Fifth, map out your book so that you’ve worked out what text goes on what page. CreateSpace prefers picture-books that have exactly 40 pages. Subtract the interior title page and the copyright page, and that means ideally your story should fill 34-38 pages. Pay attention to the rhythm between odd and even pages. Unless your book is made up entirely of double-page spreads, odd pages should go on the right, and even pages should go on the left after the reader has flipped the page. This means that odd pages are great places to ask questions, and even pages are great places to answer them. For example, on an odd page it could say, “What should Gloria Gorilla wear to the ball?”  The child thinks about it for a moment, picturing a ball gown. The page is flipped, and . . . The child giggles as she sees that Gloria Gorilla is wearing a swimsuit, or pajamas, or a spacesuit, or pretty much anything that seems a silly answer to that question.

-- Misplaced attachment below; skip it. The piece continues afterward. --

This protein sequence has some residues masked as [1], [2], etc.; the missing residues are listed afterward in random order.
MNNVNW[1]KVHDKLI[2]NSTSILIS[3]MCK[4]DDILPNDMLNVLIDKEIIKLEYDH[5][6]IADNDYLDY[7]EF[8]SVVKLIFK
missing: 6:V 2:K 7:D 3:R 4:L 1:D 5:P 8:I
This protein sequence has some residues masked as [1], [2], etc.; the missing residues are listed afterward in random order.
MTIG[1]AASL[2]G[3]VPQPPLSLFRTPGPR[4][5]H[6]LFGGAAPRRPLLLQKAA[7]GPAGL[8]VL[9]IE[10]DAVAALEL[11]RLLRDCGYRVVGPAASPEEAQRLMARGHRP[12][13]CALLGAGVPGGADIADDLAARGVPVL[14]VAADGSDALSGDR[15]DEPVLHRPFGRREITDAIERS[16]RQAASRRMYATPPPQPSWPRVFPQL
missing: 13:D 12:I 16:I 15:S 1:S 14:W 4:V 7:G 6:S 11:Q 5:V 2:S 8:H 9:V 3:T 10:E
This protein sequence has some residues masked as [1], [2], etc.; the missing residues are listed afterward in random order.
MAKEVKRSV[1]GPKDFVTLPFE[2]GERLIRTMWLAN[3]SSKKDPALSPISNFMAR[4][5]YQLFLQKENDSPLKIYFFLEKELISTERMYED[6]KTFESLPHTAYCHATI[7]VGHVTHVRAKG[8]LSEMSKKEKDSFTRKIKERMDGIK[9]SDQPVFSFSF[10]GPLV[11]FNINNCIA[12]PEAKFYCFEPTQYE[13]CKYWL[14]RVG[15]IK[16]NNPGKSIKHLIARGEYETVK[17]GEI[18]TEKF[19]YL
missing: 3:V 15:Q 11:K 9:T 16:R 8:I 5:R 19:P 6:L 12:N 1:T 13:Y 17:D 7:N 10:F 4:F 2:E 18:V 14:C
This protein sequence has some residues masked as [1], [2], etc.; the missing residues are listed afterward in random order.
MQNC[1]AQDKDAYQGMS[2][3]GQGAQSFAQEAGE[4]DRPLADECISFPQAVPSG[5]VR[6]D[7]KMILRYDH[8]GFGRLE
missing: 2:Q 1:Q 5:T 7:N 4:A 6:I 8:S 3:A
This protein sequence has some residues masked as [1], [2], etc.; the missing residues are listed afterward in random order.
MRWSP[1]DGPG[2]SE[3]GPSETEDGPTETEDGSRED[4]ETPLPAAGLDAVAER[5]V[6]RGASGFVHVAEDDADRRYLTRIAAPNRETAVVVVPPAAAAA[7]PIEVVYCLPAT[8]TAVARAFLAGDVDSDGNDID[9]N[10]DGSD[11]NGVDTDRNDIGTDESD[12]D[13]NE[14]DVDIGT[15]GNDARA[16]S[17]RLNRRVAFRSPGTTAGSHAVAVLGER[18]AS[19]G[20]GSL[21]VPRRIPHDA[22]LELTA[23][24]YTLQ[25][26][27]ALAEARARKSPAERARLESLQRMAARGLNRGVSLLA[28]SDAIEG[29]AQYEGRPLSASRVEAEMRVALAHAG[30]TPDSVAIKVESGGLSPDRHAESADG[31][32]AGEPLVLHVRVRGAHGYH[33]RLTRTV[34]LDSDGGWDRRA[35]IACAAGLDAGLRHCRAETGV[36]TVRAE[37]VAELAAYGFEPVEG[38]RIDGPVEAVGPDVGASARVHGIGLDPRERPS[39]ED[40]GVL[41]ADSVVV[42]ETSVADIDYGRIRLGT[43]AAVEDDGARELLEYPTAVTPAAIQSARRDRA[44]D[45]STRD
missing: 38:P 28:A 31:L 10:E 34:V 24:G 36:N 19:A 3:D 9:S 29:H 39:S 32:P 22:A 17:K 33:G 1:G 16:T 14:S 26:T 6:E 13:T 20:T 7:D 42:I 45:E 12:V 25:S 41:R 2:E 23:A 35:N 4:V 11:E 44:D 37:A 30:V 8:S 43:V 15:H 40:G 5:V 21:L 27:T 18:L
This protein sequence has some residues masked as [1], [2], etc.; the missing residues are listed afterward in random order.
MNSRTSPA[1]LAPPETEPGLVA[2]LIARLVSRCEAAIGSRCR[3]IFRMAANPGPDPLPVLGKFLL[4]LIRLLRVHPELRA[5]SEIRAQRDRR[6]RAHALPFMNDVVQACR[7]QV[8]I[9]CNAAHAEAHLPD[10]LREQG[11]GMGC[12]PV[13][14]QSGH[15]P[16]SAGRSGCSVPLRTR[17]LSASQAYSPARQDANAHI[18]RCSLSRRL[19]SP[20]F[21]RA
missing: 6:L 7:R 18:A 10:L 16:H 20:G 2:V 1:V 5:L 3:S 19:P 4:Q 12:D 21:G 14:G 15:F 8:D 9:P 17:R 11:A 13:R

This is the storyboard I made for my still to be published picture book, Click the Dog. While a writer who isn't an illustrator probably won't make a storyboard, writers should map out their picture books in a similar way, using text instead of illustrations.

Study hundreds and hundreds of modern picture books. Pay attention to what goes into them, how many words they have, how the pictures tell the story, how they appeal to both the adults that buy them and the kids the adults buy them for, the length and complexity of the words and sentences they use, and how the story is mapped out. Also ask yourself if this is a story that has been told before. If so, what does your story offer that’s new? If not, why hasn’t a book like yours been written before?